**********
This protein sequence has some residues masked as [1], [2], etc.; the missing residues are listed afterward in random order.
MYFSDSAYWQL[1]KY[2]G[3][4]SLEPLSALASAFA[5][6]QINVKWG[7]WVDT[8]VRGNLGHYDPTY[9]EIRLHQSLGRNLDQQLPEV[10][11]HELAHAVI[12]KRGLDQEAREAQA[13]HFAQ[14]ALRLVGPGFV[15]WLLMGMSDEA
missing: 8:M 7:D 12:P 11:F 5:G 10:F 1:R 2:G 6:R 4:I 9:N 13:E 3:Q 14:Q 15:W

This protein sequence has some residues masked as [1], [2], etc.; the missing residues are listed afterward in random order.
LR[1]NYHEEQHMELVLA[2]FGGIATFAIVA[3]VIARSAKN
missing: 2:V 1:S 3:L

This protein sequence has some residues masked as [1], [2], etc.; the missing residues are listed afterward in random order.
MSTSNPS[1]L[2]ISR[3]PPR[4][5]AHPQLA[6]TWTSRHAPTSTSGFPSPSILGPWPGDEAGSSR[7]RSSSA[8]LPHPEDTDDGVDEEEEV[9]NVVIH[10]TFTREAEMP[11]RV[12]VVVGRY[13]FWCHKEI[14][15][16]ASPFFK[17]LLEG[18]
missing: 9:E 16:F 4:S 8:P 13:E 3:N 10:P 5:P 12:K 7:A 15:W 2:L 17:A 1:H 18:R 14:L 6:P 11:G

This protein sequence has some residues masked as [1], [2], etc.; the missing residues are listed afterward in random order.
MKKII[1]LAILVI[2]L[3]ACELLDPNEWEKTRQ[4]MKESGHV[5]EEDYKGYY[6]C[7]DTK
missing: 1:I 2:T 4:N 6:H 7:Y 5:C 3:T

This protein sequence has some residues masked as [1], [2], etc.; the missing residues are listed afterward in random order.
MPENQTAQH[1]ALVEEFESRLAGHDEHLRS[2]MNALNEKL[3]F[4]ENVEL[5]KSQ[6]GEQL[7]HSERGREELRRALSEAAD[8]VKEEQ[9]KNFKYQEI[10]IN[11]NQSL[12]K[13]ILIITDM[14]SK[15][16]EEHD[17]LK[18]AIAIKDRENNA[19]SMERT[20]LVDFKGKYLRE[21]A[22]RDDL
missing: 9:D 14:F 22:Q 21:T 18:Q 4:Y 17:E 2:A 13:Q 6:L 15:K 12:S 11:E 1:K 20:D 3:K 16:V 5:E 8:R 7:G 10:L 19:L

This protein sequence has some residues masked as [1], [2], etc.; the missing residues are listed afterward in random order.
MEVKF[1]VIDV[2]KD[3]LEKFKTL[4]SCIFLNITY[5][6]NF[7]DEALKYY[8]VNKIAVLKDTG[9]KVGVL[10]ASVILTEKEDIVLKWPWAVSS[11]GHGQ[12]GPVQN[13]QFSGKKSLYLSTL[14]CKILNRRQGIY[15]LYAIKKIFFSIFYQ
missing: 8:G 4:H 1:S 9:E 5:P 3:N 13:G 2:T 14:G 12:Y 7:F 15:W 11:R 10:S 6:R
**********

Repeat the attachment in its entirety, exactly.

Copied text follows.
This protein sequence has some residues masked as [1], [2], etc.; the missing residues are listed afterward in random order.
MYFSDSAYWQL[1]KY[2]G[3][4]SLEPLSALASAFA[5][6]QINVKWG[7]WVDT[8]VRGNLGHYDPTY[9]EIRLHQSLGRNLDQQLPEV[10][11]HELAHAVI[12]KRGLDQEAREAQA[13]HFAQ[14]ALRLVGPGFV[15]WLLMGMSDEA
missing: 8:M 7:D 12:P 11:F 5:G 10:F 1:R 2:G 6:R 4:I 9:N 13:E 3:Q 14:Q 15:W

This protein sequence has some residues masked as [1], [2], etc.; the missing residues are listed afterward in random order.
LR[1]NYHEEQHMELVLA[2]FGGIATFAIVA[3]VIARSAKN
missing: 2:V 1:S 3:L

This protein sequence has some residues masked as [1], [2], etc.; the missing residues are listed afterward in random order.
MSTSNPS[1]L[2]ISR[3]PPR[4][5]AHPQLA[6]TWTSRHAPTSTSGFPSPSILGPWPGDEAGSSR[7]RSSSA[8]LPHPEDTDDGVDEEEEV[9]NVVIH[10]TFTREAEMP[11]RV[12]VVVGRY[13]FWCHKEI[14][15][16]ASPFFK[17]LLEG[18]
missing: 9:E 16:F 4:S 8:P 13:E 3:N 10:P 5:P 12:K 7:A 15:W 2:L 17:A 1:H 18:R 14:L 6:P 11:G

This protein sequence has some residues masked as [1], [2], etc.; the missing residues are listed afterward in random order.
MKKII[1]LAILVI[2]L[3]ACELLDPNEWEKTRQ[4]MKESGHV[5]EEDYKGYY[6]C[7]DTK
missing: 1:I 2:T 4:N 6:H 7:Y 5:C 3:T

This protein sequence has some residues masked as [1], [2], etc.; the missing residues are listed afterward in random order.
MPENQTAQH[1]ALVEEFESRLAGHDEHLRS[2]MNALNEKL[3]F[4]ENVEL[5]KSQ[6]GEQL[7]HSERGREELRRALSEAAD[8]VKEEQ[9]KNFKYQEI[10]IN[11]NQSL[12]K[13]ILIITDM[14]SK[15][16]EEHD[17]LK[18]AIAIKDRENNA[19]SMERT[20]LVDFKGKYLRE[21]A[22]RDDL
missing: 9:D 14:F 22:Q 21:T 18:Q 4:Y 17:E 2:A 13:Q 6:L 15:K 12:S 11:E 1:K 20:D 3:K 16:V 5:E 8:R 7:G 10:L 19:L

This protein sequence has some residues masked as [1], [2], etc.; the missing residues are listed afterward in random order.
MEVKF[1]VIDV[2]KD[3]LEKFKTL[4]SCIFLNITY[5][6]NF[7]DEALKYY[8]VNKIAVLKDTG[9]KVGVL[10]ASVILTEKEDIVLKWPWAVSS[11]GHGQ[12]GPVQN[13]QFSGKKSLYLSTL[14]CKILNRRQGIY[15]LYAIKKIFFSIFYQ
missing: 8:G 4:H 1:S 9:E 5:P 3:N 13:G 2:T 14:G 12:Y 7:F 15:W 11:R 10:S 6:R